Splash founder banks on ‘bagoong’ for growth
After selling his personal care empire, the founder of Splash Corp. wants to focus on his food business, targeting to hit P900 million worth of sales as he bets on the consumer appetite for shrimp paste or “bagoong.”
Rolando Hortaleza, the founder of the homegrown firm behind the likes of SkinWhite, told reporters on the sidelines of a press briefing on Monday that the sale would give him time to focus on Prime Global Corp.
Prime Global, once a subsidiary of Splash Corp., has both a food and finance business. The company is now an entirely separate entity from Splash.
This year, the company said sales would more than double to P900 million from P400 million in 2018. The company said it was targeting P1.5 billion worth of revenues in 2020.
“I was busy with Splash so I couldn’t focus with the food [business]. Now I have more time to expand. We’re launching three products this year. These would be the [growth] driver,” he said.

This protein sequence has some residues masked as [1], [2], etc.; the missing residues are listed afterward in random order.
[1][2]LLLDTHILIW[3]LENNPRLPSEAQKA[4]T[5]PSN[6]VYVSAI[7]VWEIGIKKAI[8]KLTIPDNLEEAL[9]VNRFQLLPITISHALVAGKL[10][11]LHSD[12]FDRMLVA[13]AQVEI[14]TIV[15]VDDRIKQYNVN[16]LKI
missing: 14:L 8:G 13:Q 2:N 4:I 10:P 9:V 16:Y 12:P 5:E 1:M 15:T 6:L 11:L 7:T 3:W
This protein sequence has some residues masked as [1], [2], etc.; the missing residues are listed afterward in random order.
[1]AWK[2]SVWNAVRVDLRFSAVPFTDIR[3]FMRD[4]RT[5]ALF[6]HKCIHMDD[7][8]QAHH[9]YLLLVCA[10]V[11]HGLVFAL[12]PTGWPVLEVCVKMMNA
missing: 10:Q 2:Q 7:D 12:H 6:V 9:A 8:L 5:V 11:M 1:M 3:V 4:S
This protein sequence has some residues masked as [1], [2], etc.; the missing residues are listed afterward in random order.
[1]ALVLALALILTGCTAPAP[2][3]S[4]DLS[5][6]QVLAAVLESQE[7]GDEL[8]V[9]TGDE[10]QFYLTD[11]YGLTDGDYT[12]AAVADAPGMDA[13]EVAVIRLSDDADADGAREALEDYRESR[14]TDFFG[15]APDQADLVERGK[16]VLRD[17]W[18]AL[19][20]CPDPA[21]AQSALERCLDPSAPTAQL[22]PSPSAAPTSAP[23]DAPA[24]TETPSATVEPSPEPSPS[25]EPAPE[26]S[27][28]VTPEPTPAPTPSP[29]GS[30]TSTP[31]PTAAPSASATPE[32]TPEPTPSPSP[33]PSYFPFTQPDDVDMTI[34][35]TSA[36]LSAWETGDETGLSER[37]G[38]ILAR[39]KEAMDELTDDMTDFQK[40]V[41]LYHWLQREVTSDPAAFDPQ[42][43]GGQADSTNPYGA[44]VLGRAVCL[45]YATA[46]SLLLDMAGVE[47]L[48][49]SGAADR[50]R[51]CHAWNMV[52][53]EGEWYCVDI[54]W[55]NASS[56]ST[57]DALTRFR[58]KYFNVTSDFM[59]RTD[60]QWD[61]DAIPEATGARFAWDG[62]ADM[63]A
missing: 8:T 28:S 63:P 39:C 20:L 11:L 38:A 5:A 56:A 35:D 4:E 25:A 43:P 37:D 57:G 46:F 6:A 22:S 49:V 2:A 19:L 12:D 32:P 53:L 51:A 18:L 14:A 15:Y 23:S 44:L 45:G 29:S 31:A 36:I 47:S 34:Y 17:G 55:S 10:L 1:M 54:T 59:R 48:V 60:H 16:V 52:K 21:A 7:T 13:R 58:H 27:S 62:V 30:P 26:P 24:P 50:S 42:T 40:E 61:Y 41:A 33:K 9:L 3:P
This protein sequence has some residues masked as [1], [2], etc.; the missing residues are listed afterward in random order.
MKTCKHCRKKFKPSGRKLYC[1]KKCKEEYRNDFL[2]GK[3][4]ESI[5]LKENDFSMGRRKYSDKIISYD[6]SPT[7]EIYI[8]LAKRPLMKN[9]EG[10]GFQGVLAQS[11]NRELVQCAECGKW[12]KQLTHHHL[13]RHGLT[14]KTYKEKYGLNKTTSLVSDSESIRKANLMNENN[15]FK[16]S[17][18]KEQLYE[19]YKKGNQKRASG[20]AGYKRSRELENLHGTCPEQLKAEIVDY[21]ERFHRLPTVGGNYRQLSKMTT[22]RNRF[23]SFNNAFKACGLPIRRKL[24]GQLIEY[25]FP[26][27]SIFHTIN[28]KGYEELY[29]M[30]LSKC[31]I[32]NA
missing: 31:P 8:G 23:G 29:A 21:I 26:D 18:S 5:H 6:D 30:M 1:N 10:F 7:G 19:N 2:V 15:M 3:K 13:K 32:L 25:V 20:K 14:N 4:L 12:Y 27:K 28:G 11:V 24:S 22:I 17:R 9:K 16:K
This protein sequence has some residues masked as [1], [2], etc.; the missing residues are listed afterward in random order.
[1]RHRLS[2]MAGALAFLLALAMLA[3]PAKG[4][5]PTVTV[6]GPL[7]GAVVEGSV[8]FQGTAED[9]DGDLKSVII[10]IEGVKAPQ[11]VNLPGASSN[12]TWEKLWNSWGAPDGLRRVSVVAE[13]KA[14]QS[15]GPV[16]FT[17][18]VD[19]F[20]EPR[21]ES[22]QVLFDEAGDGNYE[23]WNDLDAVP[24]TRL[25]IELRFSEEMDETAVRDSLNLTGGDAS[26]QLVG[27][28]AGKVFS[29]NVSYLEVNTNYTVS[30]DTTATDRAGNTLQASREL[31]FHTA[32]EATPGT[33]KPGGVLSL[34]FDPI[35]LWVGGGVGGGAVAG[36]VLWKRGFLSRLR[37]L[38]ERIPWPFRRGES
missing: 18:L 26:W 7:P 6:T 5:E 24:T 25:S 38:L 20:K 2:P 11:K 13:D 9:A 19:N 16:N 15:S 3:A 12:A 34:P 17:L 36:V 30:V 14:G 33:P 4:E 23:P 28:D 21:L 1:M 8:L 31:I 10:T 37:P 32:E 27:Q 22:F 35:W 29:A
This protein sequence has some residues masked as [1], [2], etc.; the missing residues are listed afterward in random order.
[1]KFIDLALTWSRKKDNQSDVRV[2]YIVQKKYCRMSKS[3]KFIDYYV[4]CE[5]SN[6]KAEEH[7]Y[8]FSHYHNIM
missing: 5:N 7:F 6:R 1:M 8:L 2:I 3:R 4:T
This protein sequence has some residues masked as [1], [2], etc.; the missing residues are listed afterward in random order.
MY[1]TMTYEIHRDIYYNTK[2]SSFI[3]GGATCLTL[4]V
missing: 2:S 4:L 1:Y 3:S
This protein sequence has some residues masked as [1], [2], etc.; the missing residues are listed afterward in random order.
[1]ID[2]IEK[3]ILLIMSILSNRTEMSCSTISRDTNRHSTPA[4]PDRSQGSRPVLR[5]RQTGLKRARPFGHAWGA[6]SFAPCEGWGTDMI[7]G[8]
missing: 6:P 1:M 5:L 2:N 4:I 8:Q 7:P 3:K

Splash, which began the “whitening craze” more than two decades ago, has been sold to Wipro Consumer Care, a formidable global player that is also in the personal care business.
The homegrown firm sold its personal care business for P9 billion to P11 billion, according to Hortaleza’s estimates, as he now entrusted the direction of his multibillion-peso business in the hands of the India-based company.
When Prime Global was still a part of Splash, Hortaleza said the food business accounted for only 10 percent of total revenues.
Last year’s revenue, he said, was largely accounted for by the demand for shrimp paste as he estimated the product to account for 70 percent of the total food business sales.
The remaining 30 percent, he said, was accounted for by other food products such as peanut butter.
In 2011, Splash bought an 80-percent stake in the food manufacturing unit of the Barrio Fiesta restaurant group, which produces shrimp paste, among other products. The purchase did not include the restaurants.
Splash’s food business capitalizes on the appetite of Filipinos both here and abroad, particularly in the Middle East and the United States.
“When I bought Barrio Fiesta, its market was 70 percent international [and 30 percent local]. But [upon thinking about] the idea of growing it, the growth should come from the domestic market,” he said.
Now, 60 percent of its sales is local. He said this could reach 80 percent in another two years.
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